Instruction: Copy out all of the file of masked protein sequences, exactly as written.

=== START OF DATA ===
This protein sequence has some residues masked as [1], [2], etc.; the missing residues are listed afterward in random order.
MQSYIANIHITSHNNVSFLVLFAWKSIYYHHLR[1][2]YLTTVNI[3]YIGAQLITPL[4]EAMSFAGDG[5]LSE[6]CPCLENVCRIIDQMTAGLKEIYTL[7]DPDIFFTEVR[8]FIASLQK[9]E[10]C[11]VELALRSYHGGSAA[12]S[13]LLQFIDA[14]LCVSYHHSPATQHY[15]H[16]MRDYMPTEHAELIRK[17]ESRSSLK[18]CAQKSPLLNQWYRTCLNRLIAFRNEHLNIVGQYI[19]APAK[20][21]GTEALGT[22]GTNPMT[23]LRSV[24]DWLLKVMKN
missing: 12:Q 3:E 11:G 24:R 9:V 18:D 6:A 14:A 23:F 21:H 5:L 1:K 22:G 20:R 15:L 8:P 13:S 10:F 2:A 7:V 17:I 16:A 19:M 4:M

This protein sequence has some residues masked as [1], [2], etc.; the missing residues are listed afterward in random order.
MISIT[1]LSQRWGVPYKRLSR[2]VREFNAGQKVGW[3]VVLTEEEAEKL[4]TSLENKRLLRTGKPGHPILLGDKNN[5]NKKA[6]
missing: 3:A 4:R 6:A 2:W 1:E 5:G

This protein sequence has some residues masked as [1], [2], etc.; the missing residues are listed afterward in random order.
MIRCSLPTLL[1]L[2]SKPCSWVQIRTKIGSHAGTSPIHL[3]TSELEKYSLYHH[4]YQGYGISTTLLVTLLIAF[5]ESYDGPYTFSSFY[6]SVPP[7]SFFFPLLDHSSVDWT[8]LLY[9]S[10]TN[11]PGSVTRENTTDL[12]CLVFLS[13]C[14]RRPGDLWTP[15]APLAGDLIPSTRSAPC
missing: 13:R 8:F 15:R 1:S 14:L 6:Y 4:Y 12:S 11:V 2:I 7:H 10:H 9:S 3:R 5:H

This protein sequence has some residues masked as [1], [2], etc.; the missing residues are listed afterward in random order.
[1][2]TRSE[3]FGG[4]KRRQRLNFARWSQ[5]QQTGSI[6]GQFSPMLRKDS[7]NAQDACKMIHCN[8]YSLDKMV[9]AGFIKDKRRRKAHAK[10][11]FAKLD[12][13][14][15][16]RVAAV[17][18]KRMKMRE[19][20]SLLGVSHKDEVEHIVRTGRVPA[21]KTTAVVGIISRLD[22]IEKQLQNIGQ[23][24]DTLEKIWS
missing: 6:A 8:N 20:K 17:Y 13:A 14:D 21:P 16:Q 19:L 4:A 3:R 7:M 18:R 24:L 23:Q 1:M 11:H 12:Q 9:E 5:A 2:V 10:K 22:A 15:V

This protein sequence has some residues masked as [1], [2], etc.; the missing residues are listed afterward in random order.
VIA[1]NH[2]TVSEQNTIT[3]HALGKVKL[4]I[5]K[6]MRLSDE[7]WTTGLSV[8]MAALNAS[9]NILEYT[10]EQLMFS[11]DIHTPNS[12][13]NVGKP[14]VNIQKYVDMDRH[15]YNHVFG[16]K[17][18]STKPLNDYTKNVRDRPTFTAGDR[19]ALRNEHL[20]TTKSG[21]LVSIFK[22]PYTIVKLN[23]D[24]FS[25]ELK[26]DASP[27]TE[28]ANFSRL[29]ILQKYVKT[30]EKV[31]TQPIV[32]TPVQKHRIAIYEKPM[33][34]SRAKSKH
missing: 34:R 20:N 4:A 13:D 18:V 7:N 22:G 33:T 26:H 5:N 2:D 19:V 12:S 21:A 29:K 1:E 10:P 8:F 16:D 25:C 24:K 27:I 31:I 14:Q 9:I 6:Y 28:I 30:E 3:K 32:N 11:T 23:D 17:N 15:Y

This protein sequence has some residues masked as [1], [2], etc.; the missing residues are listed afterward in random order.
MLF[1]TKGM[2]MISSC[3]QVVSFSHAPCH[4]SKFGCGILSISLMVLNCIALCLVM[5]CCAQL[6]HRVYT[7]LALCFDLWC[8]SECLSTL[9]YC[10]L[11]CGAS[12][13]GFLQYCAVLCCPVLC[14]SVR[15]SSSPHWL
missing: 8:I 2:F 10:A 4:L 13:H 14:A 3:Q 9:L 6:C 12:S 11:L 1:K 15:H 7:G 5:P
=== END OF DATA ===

This protein sequence has some residues masked as [1], [2], etc.; the missing residues are listed afterward in random order.
MQSYIANIHITSHNNVSFLVLFAWKSIYYHHLR[1][2]YLTTVNI[3]YIGAQLITPL[4]EAMSFAGDG[5]LSE[6]CPCLENVCRIIDQMTAGLKEIYTL[7]DPDIFFTEVR[8]FIASLQK[9]E[10]C[11]VELALRSYHGGSAA[12]S[13]LLQFIDA[14]LCVSYHHSPATQHY[15]H[16]MRDYMPTEHAELIRK[17]ESRSSLK[18]CAQKSPLLNQWYRTCLNRLIAFRNEHLNIVGQYI[19]APAK[20][21]GTEALGT[22]GTNPMT[23]LRSV[24]DWLLKVMKN
missing: 12:Q 3:E 11:G 24:R 9:V 18:D 6:A 14:A 23:F 21:H 5:L 1:K 22:G 20:R 15:L 8:P 13:S 10:F 2:A 7:V 17:I 16:A 19:M 4:M

This protein sequence has some residues masked as [1], [2], etc.; the missing residues are listed afterward in random order.
MISIT[1]LSQRWGVPYKRLSR[2]VREFNAGQKVGW[3]VVLTEEEAEKL[4]TSLENKRLLRTGKPGHPILLGDKNN[5]NKKA[6]
missing: 3:A 4:R 6:A 2:W 1:E 5:G

This protein sequence has some residues masked as [1], [2], etc.; the missing residues are listed afterward in random order.
MIRCSLPTLL[1]L[2]SKPCSWVQIRTKIGSHAGTSPIHL[3]TSELEKYSLYHH[4]YQGYGISTTLLVTLLIAF[5]ESYDGPYTFSSFY[6]SVPP[7]SFFFPLLDHSSVDWT[8]LLY[9]S[10]TN[11]PGSVTRENTTDL[12]CLVFLS[13]C[14]RRPGDLWTP[15]APLAGDLIPSTRSAPC
missing: 13:R 8:F 15:R 1:S 14:L 6:Y 4:Y 12:S 11:V 2:I 7:H 10:H 9:S 3:R 5:H

This protein sequence has some residues masked as [1], [2], etc.; the missing residues are listed afterward in random order.
[1][2]TRSE[3]FGG[4]KRRQRLNFARWSQ[5]QQTGSI[6]GQFSPMLRKDS[7]NAQDACKMIHCN[8]YSLDKMV[9]AGFIKDKRRRKAHAK[10][11]FAKLD[12][13][14][15][16]RVAAV[17][18]KRMKMRE[19][20]SLLGVSHKDEVEHIVRTGRVPA[21]KTTAVVGIISRLD[22]IEKQLQNIGQ[23][24]DTLEKIWS
missing: 6:A 8:N 20:K 17:Y 13:A 14:D 21:P 16:Q 19:L 4:A 3:R 7:M 18:R 24:L 23:Q 1:M 11:H 12:Q 9:E 5:A 2:V 10:K 22:A 15:V

This protein sequence has some residues masked as [1], [2], etc.; the missing residues are listed afterward in random order.
VIA[1]NH[2]TVSEQNTIT[3]HALGKVKL[4]I[5]K[6]MRLSDE[7]WTTGLSV[8]MAALNAS[9]NILEYT[10]EQLMFS[11]DIHTPNS[12][13]NVGKP[14]VNIQKYVDMDRH[15]YNHVFG[16]K[17][18]STKPLNDYTKNVRDRPTFTAGDR[19]ALRNEHL[20]TTKSG[21]LVSIFK[22]PYTIVKLN[23]D[24]FS[25]ELK[26]DASP[27]TE[28]ANFSRL[29]ILQKYVKT[30]EKV[31]TQPIV[32]TPVQKHRIAIYEKPM[33][34]SRAKSKH
missing: 34:R 20:N 4:A 13:D 18:V 7:N 22:G 33:T 26:H 5:N 2:D 19:V 12:S 21:A 29:K 1:E 10:P 8:F 16:D 25:C 24:K 27:I 31:I 14:Q 9:I 6:Y 28:I 30:E 3:K 32:N 11:T 23:D 17:N 15:Y

This protein sequence has some residues masked as [1], [2], etc.; the missing residues are listed afterward in random order.
MLF[1]TKGM[2]MISSC[3]QVVSFSHAPCH[4]SKFGCGILSISLMVLNCIALCLVM[5]CCAQL[6]HRVYT[7]LALCFDLWC[8]SECLSTL[9]YC[10]L[11]CGAS[12][13]GFLQYCAVLCCPVLC[14]SVR[15]SSSPHWL
missing: 8:I 2:F 10:A 4:L 13:H 14:A 3:Q 9:L 6:C 12:S 11:L 1:K 15:H 7:G 5:P